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Home » Savvy Travel Strategies: Budget Hacks for Summer Fun

Savvy Travel Strategies: Budget Hacks for Summer Fun

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Children on the beach

Hard truth: vacations are expensive. Whether you are traveling alone or packing the whole family into the car, the costs add up quickly. In fact, recent studies have shown that the average cost for one person to take a one-week vacation in the U.S. is $1,800 to $2,500. (Of course, costs will vary tremendously depending on your destination, the accommodations, and other factors.)

That said, if you are on a budget this summer, there’s no need to stay stuck at home on your couch. The key to surviving summer travel on a budget is staying flexible—and it helps if you are willing to get a little creative and keep an open mind.

Here are some tips to help you budget for your vacation:

  1. Set a budget…and stick to it. Being frugal is sometimes as easy as being mindful of what you are spending, but having a daily budget helps you know what your limits are. Designate the amount you want to spend for your whole trip and divide it by the number of days you will be traveling. For example, a budget of $250 a day (including food, shopping, transportation, and activities) will keep you under the average cost ($1,800 to $2,500) of per-day travel in America.
  2. Consider off-peak travel times. Traveling during the off-peak season can mean cheaper flights, cheaper hotels, cheaper admission to attractions, and fewer other travelers to contend with. But there are some cons to consider—especially in areas where inclement weather is a major off-season deterrent. If you choose to travel in areas where hurricanes or monsoons are in season, purchase travel insurance to cover you against disruptions or cancellations. It’s also a good idea to research the places you want to visit before you go. Some attractions, parks, restaurants, and resorts are closed during slower seasons.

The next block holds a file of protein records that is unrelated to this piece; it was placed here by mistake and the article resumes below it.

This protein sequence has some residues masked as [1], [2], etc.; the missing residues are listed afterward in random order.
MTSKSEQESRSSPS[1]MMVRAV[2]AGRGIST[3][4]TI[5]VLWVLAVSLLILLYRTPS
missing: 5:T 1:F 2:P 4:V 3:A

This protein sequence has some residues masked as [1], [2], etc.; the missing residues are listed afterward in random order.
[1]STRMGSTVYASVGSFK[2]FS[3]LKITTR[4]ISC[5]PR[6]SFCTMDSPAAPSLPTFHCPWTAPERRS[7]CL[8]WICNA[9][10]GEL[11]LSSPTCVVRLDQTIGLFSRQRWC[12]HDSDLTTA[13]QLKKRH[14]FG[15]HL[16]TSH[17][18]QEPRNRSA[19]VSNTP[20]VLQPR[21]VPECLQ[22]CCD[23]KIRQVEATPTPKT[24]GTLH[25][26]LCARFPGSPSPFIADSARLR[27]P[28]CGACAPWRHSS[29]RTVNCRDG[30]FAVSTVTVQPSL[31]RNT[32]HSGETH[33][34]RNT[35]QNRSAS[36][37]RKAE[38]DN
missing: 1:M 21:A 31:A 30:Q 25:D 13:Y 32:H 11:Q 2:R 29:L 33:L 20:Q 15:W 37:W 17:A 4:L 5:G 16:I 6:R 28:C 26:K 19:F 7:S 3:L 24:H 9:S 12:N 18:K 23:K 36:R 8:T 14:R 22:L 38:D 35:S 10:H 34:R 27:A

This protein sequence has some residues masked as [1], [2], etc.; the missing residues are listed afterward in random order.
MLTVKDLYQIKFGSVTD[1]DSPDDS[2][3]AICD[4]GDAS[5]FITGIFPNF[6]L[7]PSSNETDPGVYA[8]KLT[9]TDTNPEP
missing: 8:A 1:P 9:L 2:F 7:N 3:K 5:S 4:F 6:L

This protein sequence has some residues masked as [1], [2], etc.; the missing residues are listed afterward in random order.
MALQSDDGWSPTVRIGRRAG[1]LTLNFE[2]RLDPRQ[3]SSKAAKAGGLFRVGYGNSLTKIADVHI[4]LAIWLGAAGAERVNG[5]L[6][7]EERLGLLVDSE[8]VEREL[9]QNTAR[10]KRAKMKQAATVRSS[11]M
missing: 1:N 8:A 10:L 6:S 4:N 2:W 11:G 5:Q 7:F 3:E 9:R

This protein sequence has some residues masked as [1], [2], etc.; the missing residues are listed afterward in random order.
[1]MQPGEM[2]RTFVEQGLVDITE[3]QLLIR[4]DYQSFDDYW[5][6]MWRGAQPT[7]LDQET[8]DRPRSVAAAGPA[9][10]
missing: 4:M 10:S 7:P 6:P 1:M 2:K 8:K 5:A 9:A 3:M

3. Skip the touristy spots. The hot tourist spots in most cities are priced at a premium because most travelers are willing to pay a pretty penny for the experience. Seek out advice from locals about where to dine and what to do. If you don’t know any locals (or are too shy to ask), explore different neighborhoods (outside of downtown) and read local dining reviews for clues about where the locals hang out. Follow their lead for fun, less expensive, and more authentic experiences.
  4. Be flexible. Assuming you are not locked into specific travel dates, the best way to save is to watch for deals on flights and hotels and snag reservations when the rates are lowest. Traveling over midweek days—like a Tuesday or Wednesday—is often significantly cheaper than traveling during the weekend. It is also sometimes cheaper to fly in the early morning or late at night if you don’t mind losing sleep. If you also can be flexible about your destination—even better. Go where the deals are.
  5. Stay on the ground. Air travel is more expensive during the summer months. So, if it is feasible, take a road trip instead. Yes, gas is still pretty expensive, but if you can split the cost (and driving responsibilities) with your travel mates, you could save hundreds. Alternatively, if you are not traveling far, train or bus tickets may be more affordable than air travel.